Look, I'm pro-equality and I can't wait for the day that this is no longer news. However, it is most certainly news TODAY, and until there is full equality for all Americans, things like this will continue to be news. This young man is doing a big part to break down a barrier...that you either can't be gay and play sports, or you must lie and hide who you are.

Gay athletes have been out

Gay athletes have been out of the closet for years. This is not an earth shattering announcement.

If I am not mistaken, the

If I am not mistaken, the first college football player of any kind to come out was a Division II college kicker in January of this year.

I wouldn't call it earth shattering.

However, it is significant. Sure, there are out gay athletes, but Sam will be the first openly gay NFL player. One day that won't be a big deal, but it is today.

Who cares?

When someone introduces themselves, should they, right then and there declare their sexual preference? Who cares? Why is it anyone's business? What goes on behind closed doors should stay behind closed doors.

Do you feel the same way

Do you feel the same way about wedding rings?

Yes, I do.

I don't think I should be judging. I have my hands full tending to my own life, sweeping my own porch without sticking my nose into others affairs.

College football has openly

College football has openly delcared its judgment that gays are unwanted in their sport. Sam is similarly openly declaring his right to participate as a member of gay society. He did not start this banter.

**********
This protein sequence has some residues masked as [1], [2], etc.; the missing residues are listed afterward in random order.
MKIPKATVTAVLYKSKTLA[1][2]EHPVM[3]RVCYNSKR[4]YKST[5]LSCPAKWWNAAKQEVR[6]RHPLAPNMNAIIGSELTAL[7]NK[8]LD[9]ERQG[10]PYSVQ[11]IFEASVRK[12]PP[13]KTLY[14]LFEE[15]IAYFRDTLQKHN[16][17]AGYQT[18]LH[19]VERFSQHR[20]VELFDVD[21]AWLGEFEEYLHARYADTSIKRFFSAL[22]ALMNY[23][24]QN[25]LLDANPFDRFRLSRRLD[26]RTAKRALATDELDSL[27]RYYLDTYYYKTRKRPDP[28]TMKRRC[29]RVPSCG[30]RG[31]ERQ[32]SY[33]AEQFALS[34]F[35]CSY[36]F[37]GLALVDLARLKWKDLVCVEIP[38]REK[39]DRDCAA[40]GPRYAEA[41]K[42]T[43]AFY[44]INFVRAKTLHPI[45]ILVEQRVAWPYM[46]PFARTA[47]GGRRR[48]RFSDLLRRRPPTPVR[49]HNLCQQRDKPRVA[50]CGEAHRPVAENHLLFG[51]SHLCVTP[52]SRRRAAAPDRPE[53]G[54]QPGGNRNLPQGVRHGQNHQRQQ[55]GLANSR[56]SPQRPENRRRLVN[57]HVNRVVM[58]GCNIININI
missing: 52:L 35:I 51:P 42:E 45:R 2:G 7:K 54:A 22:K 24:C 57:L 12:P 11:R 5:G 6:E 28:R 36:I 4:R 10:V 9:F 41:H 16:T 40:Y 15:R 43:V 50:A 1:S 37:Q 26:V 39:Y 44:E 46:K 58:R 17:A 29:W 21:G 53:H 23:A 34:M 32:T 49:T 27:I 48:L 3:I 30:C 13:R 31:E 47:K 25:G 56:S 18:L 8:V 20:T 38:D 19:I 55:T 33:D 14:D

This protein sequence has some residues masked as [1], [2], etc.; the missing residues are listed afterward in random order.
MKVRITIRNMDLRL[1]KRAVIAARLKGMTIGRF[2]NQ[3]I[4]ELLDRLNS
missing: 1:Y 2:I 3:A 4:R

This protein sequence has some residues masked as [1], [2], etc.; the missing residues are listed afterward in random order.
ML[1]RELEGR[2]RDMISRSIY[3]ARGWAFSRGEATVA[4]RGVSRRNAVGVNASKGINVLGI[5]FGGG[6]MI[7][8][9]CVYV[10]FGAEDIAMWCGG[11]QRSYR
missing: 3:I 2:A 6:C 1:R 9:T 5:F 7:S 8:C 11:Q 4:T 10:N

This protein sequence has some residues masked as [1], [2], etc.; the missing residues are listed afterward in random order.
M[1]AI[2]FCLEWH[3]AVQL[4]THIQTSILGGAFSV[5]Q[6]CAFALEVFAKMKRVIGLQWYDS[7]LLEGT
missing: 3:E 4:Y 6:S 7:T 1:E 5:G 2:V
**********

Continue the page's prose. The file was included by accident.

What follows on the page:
When and how did college

When and how did college football make this declaration? Who was their spokesperson?

SI: Football is known as a

SI: Football is known as a "macho" sport. LSU player Alfred Blue said it is "this aggressive sport that grown men are supposed to play. So if you gay, we look at you as a sissy." When the day comes a college player comes out, it will fall on coaches to foster an accepting environment.

The environment existing in football makes it difficult to come out. Heterosexuality is flaunted & gay slurs are used in the locker room. NFL player Mark Schlereth said slurs were not necessarily gay bashing. It's just the way it is." 49ers Chris Culliver was asked if any gay players were on his team to which he replied, "No, we don't got no gay people on the team, they gotta get up out of here if they do."

SI: Football is known as a

SI: Football is known as a "macho" sport.

One cannot honestly disagree with that statement. Can they?

Nor can one honestly

Nor can one honestly disagree with their other observations, or those who play the game.

Well you have cleared it up.

Frankly, I have known hundreds of individuals that are "macho". I have also known and observed "macho" men. Who, and where did you learn your definition of "macho" and "man"? What is important is "c-h-a-r-a-c-t-o-r". It would be nice if everyone put more emphasis on that than what a person does that is really nobody's business.

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So it was not actually

So it was not actually college football that made this declaration, but rather individual college football players via a sports magazine whose goal is to sell magazines. I don't doubt that there are many college football players who share the attitude of the players you cite, but it's unfair to paint them all, or perhaps even most of them with that brush. Doing so is called stereotyping, something the gay community is anathema to.